What are the institution’s graduation requirements?
College Source Online - links to over 70,000 college catalogs. Senior thesis or capstone project? General education requirements? Dual degree and off-campus study opportunities? Special services? These and more can all make a difference in your decision, so be sure to read the fine print included in the college’s catalog. Free to students.
What will my out-of-pocket costs be?
Find information about and reports on the net price costs at colleges at the College Affordability and Transparency Center. You can calculate your estimated net price at each of the colleges you are considering at their websites. It is important to remember that colleges vary in how they calculate need and in how they meet that need, so these calculators are distinct to each college — do not generalize your results to other colleges on your list. Estimates are just that: estimates.
What will my monthly payments look like, when I start paying off my loans?
Mapping Your Future - student loan repayment calculator.
Note this site is just providing an estimate, and the only way to know the exact amount will be to contact your lender. Also, never assume that your costs and loan amounts will remain constant over four to five years. You need to try to factor this in, asking the college for the average loan amount in sophomore, junior, and senior packages. Tip: Plan to pay the interest on unsubsidized loans while in college and during the grace period, so that the interest on the amount you’ve borrowed doesn’t capitalize. Otherwise, you’ll come out owing a lot more than you may have bargained for.
Pay for College Compare Aid Calculator - from Big Future, you can input your data from your college FA packages and it will calculate an estimate of what you'll owe after graduation.
MAJOR CONSIDERATIONS (also see Career-Specific):
If students are applying to a university here or abroad, they will likely need to apply to a specific school within the university and declare a major when applying. That means it’s time for some “major considerations”…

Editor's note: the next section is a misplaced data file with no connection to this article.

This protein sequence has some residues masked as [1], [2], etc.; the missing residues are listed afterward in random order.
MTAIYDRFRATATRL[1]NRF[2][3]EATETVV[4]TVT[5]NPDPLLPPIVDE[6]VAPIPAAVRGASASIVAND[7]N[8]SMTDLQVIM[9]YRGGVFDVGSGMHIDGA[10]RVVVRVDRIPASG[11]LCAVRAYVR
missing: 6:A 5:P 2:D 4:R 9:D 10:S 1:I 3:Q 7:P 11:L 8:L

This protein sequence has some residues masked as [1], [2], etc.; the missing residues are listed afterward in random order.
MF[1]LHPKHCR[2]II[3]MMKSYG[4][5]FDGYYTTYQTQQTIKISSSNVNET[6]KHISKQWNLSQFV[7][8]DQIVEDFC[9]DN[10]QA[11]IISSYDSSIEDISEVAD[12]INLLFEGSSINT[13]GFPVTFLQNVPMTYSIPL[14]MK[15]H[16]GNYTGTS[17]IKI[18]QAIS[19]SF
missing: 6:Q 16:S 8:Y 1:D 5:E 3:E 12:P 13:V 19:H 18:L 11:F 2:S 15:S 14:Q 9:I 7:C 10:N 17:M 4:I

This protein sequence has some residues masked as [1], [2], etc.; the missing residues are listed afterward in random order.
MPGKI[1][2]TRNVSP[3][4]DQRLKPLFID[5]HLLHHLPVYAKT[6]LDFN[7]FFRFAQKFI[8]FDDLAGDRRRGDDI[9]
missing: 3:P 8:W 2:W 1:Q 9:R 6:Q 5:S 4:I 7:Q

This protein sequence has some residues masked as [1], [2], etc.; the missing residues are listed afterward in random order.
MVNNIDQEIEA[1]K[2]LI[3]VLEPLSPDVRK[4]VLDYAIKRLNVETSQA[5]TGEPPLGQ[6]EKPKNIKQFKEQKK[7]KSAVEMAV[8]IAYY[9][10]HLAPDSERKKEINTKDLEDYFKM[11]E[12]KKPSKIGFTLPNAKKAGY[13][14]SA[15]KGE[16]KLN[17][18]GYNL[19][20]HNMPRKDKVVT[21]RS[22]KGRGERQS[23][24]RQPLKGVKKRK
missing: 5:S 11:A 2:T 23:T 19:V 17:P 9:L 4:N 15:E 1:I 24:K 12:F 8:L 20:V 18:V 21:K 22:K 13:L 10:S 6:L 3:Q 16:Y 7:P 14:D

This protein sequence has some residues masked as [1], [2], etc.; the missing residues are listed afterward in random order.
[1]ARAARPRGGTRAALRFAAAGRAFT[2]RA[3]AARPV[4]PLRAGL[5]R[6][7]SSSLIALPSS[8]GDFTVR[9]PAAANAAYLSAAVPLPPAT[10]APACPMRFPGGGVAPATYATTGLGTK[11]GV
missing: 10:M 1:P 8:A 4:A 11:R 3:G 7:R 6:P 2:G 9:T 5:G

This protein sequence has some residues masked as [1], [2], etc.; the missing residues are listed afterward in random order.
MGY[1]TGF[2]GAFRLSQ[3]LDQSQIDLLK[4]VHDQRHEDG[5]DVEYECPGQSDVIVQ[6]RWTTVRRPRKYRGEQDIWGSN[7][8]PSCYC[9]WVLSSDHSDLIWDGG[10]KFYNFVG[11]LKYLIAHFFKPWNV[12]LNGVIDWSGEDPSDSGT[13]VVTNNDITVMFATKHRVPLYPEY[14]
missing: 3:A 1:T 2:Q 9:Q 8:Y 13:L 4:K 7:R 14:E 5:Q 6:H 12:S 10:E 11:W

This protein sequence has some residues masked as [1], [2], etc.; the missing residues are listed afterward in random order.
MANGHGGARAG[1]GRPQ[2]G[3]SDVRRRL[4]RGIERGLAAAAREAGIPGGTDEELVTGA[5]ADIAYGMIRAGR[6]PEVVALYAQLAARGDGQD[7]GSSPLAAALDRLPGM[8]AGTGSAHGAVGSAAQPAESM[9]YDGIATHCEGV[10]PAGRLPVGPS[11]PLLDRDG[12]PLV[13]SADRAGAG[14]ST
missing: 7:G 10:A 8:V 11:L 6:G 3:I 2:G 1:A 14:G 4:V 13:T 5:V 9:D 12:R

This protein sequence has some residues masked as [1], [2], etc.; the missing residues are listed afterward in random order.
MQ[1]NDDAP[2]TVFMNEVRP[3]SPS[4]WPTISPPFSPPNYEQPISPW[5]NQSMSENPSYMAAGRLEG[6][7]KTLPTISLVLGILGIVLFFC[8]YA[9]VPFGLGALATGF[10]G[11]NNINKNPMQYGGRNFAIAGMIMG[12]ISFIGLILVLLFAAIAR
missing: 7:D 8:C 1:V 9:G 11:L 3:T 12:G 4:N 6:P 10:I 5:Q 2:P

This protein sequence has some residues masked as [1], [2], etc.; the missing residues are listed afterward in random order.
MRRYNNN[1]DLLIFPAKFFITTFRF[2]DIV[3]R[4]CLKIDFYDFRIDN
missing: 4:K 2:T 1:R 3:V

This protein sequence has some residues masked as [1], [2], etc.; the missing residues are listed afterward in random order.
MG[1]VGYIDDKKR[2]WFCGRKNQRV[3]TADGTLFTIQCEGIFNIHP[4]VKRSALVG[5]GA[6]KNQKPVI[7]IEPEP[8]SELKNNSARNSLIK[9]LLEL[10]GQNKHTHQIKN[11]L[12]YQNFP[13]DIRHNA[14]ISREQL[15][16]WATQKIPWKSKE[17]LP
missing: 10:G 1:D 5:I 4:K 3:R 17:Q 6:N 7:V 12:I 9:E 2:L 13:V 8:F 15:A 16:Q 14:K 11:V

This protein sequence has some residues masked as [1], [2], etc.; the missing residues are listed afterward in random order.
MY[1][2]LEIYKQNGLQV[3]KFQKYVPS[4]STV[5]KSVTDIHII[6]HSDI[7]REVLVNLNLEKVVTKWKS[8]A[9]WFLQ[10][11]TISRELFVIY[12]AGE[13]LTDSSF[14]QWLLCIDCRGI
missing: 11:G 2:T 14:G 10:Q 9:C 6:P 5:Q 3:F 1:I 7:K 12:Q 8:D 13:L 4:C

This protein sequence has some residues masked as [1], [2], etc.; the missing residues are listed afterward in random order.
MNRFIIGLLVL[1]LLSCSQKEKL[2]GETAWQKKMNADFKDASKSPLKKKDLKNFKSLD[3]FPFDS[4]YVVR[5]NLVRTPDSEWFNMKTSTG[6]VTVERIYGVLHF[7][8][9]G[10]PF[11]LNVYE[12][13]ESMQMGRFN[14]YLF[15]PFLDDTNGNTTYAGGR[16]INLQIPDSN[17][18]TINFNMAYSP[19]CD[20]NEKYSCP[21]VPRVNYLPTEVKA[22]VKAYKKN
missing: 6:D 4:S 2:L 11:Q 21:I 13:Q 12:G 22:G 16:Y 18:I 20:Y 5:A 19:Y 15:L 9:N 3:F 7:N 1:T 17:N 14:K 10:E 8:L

Students considering majoring in art will likely be required to submit a portfolio. A good resource for these students is the National Portfolio Day Association.
Career Clusters - (also found in Before You Begin/Know Yourself) explore careers that match your interests. Students may also want to explore careers recommended for their personality type (see Before You Begin/Know Yourself). An Internet search of “careers for (personality type)” should give them a listing of careers they may wish to explore. Remember, the careers recommended are based on surveys/studies that showed people with similar personalities expressed the most satisfaction with the careers suggested.
Truity.com - another recommended website with free personality and career assessments, as well as a paid career assessment section.
Career One Stop - view interviews with professionals at this site from the U.S. Department of Labor.
High5 Strengths Finder — free alternative version of the Gallup Strengths Finder test.
What Can I Do With A Major In? - from Penn State.
Online Career Planning - here’s another site, from Rutgers.
CollegeMajors101.com - informative site.
“What’s It Worth? The Economic Value of College Majors” - a study from Georgetown University. For more reports from the Georgetown Center on Education and the Workforce, visit the Center’s website.
MIT Sloan Career Cornerstone Center - for those interested in researching careers in science, technology, healthcare, engineering, mathematics and computing.
Occupational Outlook Handbook - research education/training needed, earnings, job prospects, and working conditions for various occupations at this government site.
Right-brained or left-brained? Many of us are a mix, but if you are highly dominant in one side or the other, you’ll have definite preferences in the type of work you do and your major in college.
Be truthful, be accurate, and before you press send, remember the NACAC Golden Rule of Applying to College: “Never apply to a college you would not happily attend if given the choice.”
Before you begin filling out applications, create a generic email account — e.g., email@example.com — that you will use for all things college related. Remember to use your full legal name on all applications — tests, college applications. If you are an international student, it should match your name on your passport. If you fill out one with Robert Smith and one with Robby Smith, they are not going to match up in document files.
The Common Application
Guide to the Common Application— this is a terrific step-by-step guide to completing the Common App from the generous folks at CollegeWise.
The Universal College Application
Coalition for Access, Affordability, and Success — a new application created by a group of colleges as an alternative to relying solely on the Common Application. To date, over 90 colleges have become members of the Coalition.
Artists, if you need to submit a portfolio, you may want to check out the National Portfolio Day website.
ZeeMee.com - over 175 colleges are using this opportunity to add another dimension to your application, to see another side of you. It's similar to the Coalition Application's Locker.
THE COLLEGE ESSAY:
Common Application Essay Prompts Tips - some great advice from About.com.